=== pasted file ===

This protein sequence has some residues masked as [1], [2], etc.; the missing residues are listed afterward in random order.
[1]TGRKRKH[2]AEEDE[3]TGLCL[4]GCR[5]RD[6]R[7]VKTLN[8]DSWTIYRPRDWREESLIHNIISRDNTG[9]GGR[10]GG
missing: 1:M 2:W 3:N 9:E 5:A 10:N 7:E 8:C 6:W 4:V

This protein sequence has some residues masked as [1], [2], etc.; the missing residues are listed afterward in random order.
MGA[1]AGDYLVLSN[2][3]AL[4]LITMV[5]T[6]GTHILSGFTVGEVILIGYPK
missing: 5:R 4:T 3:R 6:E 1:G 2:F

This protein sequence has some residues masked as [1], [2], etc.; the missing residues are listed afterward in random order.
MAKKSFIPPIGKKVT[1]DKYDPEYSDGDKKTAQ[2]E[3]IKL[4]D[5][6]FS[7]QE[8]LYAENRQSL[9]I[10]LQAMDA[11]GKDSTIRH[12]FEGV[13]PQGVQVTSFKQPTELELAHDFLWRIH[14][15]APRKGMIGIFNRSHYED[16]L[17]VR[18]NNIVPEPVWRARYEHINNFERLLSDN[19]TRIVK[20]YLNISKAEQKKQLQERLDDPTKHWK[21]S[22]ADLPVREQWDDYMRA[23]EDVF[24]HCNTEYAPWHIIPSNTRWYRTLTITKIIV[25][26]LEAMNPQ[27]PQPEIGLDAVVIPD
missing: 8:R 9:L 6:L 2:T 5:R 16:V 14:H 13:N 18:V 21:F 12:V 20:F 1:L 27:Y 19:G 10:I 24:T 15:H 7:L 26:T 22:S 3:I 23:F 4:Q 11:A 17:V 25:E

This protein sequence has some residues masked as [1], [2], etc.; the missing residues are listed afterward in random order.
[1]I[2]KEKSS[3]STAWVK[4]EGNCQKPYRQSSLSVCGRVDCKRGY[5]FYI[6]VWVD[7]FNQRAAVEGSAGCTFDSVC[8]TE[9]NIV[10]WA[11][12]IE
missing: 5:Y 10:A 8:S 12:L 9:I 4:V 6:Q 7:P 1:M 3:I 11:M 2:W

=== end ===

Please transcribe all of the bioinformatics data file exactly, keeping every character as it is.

This protein sequence has some residues masked as [1], [2], etc.; the missing residues are listed afterward in random order.
[1]TGRKRKH[2]AEEDE[3]TGLCL[4]GCR[5]RD[6]R[7]VKTLN[8]DSWTIYRPRDWREESLIHNIISRDNTG[9]GGR[10]GG
missing: 1:M 2:W 3:N 9:E 5:A 10:N 7:E 8:C 6:W 4:V

This protein sequence has some residues masked as [1], [2], etc.; the missing residues are listed afterward in random order.
MGA[1]AGDYLVLSN[2][3]AL[4]LITMV[5]T[6]GTHILSGFTVGEVILIGYPK
missing: 5:R 4:T 3:R 6:E 1:G 2:F

This protein sequence has some residues masked as [1], [2], etc.; the missing residues are listed afterward in random order.
MAKKSFIPPIGKKVT[1]DKYDPEYSDGDKKTAQ[2]E[3]IKL[4]D[5][6]FS[7]QE[8]LYAENRQSL[9]I[10]LQAMDA[11]GKDSTIRH[12]FEGV[13]PQGVQVTSFKQPTELELAHDFLWRIH[14][15]APRKGMIGIFNRSHYED[16]L[17]VR[18]NNIVPEPVWRARYEHINNFERLLSDN[19]TRIVK[20]YLNISKAEQKKQLQERLDDPTKHWK[21]S[22]ADLPVREQWDDYMRA[23]EDVF[24]HCNTEYAPWHIIPSNTRWYRTLTITKIIV[25][26]LEAMNPQ[27]PQPEIGLDAVVIPD
missing: 8:R 9:L 6:L 2:T 5:R 16:V 14:H 13:N 18:V 21:F 12:V 20:F 1:L 27:Y 19:G 10:I 24:T 15:H 7:L 26:T 22:S 3:I 23:F 4:Q 11:A 17:V 25:E

This protein sequence has some residues masked as [1], [2], etc.; the missing residues are listed afterward in random order.
[1]I[2]KEKSS[3]STAWVK[4]EGNCQKPYRQSSLSVCGRVDCKRGY[5]FYI[6]VWVD[7]FNQRAAVEGSAGCTFDSVC[8]TE[9]NIV[10]WA[11][12]IE
missing: 5:Y 10:A 8:S 12:L 9:I 4:V 6:Q 7:P 1:M 3:I 11:M 2:W